From the Macedonians giving themselves first to the Lord, and then to the church's service, in all charitable distributions, we learn, That he that does not first dedicate himself, will never dedicate his estate to God; but he that by a deliberate and voluntary dedication gives himself to God, will keep back nothing that he requires from him; yea, he will look upon all that he has and is, as the Lord's: Not an inch of his time, not a penny in his purse, but it is to be employed by, and improved for God. He looks upon God as the owner and proprietor of all, and himself as the steward and dispenser only: Oh! let us, in imitation of these noble, though poor Macedonians, first give ourselves to the Lord, and then we shall never with-hold any thing that is ours from him.
Here our apostle proceeds to make use of several other arguments to persuade the Corinthians to the exercise of the duty and grace of charity: as namely,
(1.) Because he had desired Titus to go to them; and as he had in his last visit begun to stir them up to this duty, and to exercise this grace, so he would farther promote and bring it to perfection.
And, (2.) Because they abounded in other graces and gifts; as namely, in faith, in utterance, and knowledge, &c. therefore they ought to abound in this grace also, otherwise they would not be complete in the whole will of God.
(3.) Because hereby they would testify the sincerity of their love to the saints. It is not good words, but charitable deeds, that evidence the truth of our love to our fellow members in Christ; not saying, Be ye warmed or be ye clothed; but distributing to their necessities according to our abilities.
Yet, observe, The apostle doth not command their purses, and require so much of them for charity; he mentions no particular sum, much less doth he command them to give away all their estates, and live upon a common stock, and leave nothing to themselves which they could call their own; for if a man has nothing of his own, there is no room for liberality. There must be prudence then in the exercise of our charity, prudence in finding out proper objects for our charity, prudence in timing of our charity, prudence in the measure of our charity, and prudence in the end which we propound to ourselves in the exercise of our charity.
Here we have the grand motive used by the apostle to excite their charity, namely, the example of Christ, who impoverished himself to enrich us, and emptied himself to fill us; therefore should we be ready to administer unto others: Ye know the grace of our Lord Jesus Christ &c.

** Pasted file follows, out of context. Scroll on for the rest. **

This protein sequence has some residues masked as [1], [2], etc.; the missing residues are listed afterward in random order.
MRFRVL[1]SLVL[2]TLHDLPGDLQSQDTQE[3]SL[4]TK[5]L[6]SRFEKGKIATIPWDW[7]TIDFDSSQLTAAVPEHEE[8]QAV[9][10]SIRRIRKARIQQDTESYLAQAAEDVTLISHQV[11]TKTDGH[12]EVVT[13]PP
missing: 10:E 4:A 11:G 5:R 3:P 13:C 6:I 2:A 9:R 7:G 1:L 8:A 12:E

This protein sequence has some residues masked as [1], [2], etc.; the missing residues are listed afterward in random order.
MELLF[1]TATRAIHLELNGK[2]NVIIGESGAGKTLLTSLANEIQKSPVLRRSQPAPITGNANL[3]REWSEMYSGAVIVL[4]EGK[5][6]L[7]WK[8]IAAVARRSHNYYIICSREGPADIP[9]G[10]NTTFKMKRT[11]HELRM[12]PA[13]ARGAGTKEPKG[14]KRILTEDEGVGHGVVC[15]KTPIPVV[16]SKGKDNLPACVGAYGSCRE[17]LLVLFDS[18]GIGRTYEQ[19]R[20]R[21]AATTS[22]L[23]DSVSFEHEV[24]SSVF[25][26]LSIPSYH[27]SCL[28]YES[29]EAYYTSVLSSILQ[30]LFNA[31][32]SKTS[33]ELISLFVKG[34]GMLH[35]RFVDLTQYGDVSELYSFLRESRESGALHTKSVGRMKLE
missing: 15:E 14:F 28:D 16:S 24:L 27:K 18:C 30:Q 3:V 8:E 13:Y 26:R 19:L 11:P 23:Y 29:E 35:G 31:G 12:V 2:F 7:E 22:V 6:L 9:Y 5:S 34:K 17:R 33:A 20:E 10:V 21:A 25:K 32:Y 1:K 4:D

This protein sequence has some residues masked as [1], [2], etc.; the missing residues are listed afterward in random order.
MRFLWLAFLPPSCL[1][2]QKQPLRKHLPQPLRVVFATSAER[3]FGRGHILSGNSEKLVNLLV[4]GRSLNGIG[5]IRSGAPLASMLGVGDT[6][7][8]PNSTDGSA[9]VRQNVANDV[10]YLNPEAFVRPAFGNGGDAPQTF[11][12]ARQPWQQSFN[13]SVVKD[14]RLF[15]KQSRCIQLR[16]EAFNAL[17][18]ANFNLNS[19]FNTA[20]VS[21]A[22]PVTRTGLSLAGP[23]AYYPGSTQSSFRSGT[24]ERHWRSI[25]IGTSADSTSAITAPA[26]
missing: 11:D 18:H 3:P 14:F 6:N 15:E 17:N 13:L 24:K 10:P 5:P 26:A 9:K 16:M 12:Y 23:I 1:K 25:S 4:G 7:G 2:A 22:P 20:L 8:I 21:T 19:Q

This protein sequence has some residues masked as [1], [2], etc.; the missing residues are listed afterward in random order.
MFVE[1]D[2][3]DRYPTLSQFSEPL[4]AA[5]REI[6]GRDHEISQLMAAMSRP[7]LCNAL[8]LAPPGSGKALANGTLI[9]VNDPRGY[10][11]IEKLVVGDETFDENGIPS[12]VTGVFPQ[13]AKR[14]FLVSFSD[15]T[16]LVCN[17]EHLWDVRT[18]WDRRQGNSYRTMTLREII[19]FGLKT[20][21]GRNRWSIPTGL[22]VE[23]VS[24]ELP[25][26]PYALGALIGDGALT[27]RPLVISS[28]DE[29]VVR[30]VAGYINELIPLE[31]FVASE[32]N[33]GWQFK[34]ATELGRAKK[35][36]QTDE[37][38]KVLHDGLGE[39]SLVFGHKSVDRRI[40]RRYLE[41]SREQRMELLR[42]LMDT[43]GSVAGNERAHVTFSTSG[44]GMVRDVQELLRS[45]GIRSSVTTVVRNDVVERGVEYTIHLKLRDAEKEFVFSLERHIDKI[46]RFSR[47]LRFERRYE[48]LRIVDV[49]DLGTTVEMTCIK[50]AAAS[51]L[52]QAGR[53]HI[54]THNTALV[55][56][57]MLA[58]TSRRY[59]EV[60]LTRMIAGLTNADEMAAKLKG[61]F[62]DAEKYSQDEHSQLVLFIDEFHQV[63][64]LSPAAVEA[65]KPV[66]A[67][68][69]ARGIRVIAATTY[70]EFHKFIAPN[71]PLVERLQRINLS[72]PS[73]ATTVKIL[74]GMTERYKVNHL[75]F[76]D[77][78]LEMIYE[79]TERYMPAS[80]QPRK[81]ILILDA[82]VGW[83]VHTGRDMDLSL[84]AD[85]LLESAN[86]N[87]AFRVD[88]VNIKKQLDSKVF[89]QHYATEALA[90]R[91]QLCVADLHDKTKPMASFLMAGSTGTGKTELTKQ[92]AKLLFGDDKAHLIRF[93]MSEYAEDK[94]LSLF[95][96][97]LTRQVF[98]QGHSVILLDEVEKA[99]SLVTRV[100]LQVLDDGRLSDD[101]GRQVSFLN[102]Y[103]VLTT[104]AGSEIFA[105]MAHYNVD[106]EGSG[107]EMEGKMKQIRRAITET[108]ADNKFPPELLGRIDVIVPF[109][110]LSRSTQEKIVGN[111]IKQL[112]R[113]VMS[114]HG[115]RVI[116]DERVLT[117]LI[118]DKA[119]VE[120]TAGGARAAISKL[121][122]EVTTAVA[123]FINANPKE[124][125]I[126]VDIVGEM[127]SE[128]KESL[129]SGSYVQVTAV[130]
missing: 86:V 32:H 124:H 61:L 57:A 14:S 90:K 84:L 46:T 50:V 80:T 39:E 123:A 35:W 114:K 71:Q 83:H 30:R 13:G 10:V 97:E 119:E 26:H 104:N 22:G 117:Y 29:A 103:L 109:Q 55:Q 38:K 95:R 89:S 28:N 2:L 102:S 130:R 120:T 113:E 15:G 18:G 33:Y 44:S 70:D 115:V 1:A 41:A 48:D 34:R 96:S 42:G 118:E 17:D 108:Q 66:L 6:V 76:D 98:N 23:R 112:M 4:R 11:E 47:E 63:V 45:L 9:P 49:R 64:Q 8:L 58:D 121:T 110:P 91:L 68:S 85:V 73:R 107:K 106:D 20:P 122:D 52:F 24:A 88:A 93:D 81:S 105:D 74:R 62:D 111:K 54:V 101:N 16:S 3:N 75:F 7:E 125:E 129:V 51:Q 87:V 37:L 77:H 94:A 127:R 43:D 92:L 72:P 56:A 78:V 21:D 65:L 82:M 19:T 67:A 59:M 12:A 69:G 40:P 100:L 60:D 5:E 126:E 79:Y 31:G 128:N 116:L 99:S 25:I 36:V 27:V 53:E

Observe hence, 1. A description of Christ in his divine nature, as God: He was originally, essentially, and eternally rich; that is, in his God-head. All the riches that Christ now has in his state of exaltation, he had from all eternity; before his humiliation, with respect to his divine nature, he was rich.
Observe, 2. A description of Christ in his human nature, he became poor; that is, in the day of his incarnation, when he assumed our flesh, and was made manifest in our nature, he impoverished himself though he was rich, yet he became poor.
Observe, 3. The persons for whose sake he did thus impoverish himself: For our sakes he became poor, that we through his poverty might be rich.
Observe, 4. The moving, impelling, or impulsive cause of this condescension in Christ, and that was the graciousness of his nature: Ye know the grace of our Lord Jesus Christ.
Observe, 5. The use and improvement which the apostle makes of this gracious dignation and condescension in Jesus Christ, and that was by way of argument, to excite the believing Corinthians to exercise their charity towards the poor saints which were at Jerusalem.
Learn from hence, That the extensive charity and wonderful compassion of Christ towards us sinners, has both the force of an argument to excite us to, and also the nature of a rule to direct us in, the exercise of our charity towards all our fellow-brethren and members of Christ; Ye know the grace of our Lord Jesus Christ, &c.